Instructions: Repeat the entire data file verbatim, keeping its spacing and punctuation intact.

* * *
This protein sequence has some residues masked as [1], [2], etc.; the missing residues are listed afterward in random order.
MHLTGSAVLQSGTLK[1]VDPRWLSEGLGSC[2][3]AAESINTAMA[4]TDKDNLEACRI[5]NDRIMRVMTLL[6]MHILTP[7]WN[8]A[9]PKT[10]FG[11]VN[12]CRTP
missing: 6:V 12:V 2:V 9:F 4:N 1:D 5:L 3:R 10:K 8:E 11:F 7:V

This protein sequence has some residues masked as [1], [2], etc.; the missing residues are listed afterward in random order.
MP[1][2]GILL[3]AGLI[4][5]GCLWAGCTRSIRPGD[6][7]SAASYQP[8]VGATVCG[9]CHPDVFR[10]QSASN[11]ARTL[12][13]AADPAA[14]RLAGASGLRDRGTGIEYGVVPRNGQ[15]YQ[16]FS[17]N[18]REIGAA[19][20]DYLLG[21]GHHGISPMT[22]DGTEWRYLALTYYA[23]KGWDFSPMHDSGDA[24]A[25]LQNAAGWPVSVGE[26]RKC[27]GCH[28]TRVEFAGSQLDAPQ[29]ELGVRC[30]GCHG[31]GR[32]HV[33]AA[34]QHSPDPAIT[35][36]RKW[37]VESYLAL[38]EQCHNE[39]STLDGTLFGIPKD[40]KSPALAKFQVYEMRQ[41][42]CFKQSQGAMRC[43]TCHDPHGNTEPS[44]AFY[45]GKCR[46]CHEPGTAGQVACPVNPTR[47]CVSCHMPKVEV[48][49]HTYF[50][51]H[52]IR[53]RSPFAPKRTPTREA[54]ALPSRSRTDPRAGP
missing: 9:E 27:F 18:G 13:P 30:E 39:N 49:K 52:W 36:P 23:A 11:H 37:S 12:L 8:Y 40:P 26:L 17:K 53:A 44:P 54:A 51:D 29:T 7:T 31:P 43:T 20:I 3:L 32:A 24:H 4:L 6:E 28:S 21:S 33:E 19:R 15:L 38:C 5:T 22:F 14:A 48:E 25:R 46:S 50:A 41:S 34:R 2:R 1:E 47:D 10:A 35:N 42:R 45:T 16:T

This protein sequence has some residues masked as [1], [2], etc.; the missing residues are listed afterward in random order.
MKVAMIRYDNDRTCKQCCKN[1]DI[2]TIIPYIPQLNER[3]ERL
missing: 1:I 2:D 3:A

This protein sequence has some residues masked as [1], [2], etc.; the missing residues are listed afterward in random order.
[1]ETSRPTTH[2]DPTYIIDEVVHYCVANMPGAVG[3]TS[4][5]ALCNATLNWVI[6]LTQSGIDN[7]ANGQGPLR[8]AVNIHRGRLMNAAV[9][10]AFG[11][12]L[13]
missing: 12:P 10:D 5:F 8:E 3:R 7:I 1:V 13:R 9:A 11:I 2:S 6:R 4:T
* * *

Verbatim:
This protein sequence has some residues masked as [1], [2], etc.; the missing residues are listed afterward in random order.
MHLTGSAVLQSGTLK[1]VDPRWLSEGLGSC[2][3]AAESINTAMA[4]TDKDNLEACRI[5]NDRIMRVMTLL[6]MHILTP[7]WN[8]A[9]PKT[10]FG[11]VN[12]CRTP
missing: 6:V 12:V 2:V 9:F 4:N 1:D 5:L 3:R 10:K 8:E 11:F 7:V

This protein sequence has some residues masked as [1], [2], etc.; the missing residues are listed afterward in random order.
MP[1][2]GILL[3]AGLI[4][5]GCLWAGCTRSIRPGD[6][7]SAASYQP[8]VGATVCG[9]CHPDVFR[10]QSASN[11]ARTL[12][13]AADPAA[14]RLAGASGLRDRGTGIEYGVVPRNGQ[15]YQ[16]FS[17]N[18]REIGAA[19][20]DYLLG[21]GHHGISPMT[22]DGTEWRYLALTYYA[23]KGWDFSPMHDSGDA[24]A[25]LQNAAGWPVSVGE[26]RKC[27]GCH[28]TRVEFAGSQLDAPQ[29]ELGVRC[30]GCHG[31]GR[32]HV[33]AA[34]QHSPDPAIT[35][36]RKW[37]VESYLAL[38]EQCHNE[39]STLDGTLFGIPKD[40]KSPALAKFQVYEMRQ[41][42]CFKQSQGAMRC[43]TCHDPHGNTEPS[44]AFY[45]GKCR[46]CHEPGTAGQVACPVNPTR[47]CVSCHMPKVEV[48][49]HTYF[50][51]H[52]IR[53]RSPFAPKRTPTREA[54]ALPSRSRTDPRAGP
missing: 9:E 27:F 18:G 13:P 30:E 39:N 49:K 52:W 36:P 23:A 11:H 37:S 12:L 8:Y 40:P 26:L 17:K 53:A 44:P 54:A 51:D 29:T 7:T 31:P 43:T 20:I 3:L 32:A 24:H 4:L 6:E 28:S 21:S 33:E 19:R 15:L 38:C 5:T 22:F 14:A 48:E 25:R 46:S 50:A 41:S 34:R 2:R 1:E 47:D 10:A 35:N 42:R 45:T 16:T

This protein sequence has some residues masked as [1], [2], etc.; the missing residues are listed afterward in random order.
MKVAMIRYDNDRTCKQCCKN[1]DI[2]TIIPYIPQLNER[3]ERL
missing: 1:I 2:D 3:A

This protein sequence has some residues masked as [1], [2], etc.; the missing residues are listed afterward in random order.
[1]ETSRPTTH[2]DPTYIIDEVVHYCVANMPGAVG[3]TS[4][5]ALCNATLNWVI[6]LTQSGIDN[7]ANGQGPLR[8]AVNIHRGRLMNAAV[9][10]AFG[11][12]L[13]
missing: 12:P 10:D 5:F 8:E 3:R 7:I 1:V 13:R 9:A 11:I 2:S 6:R 4:T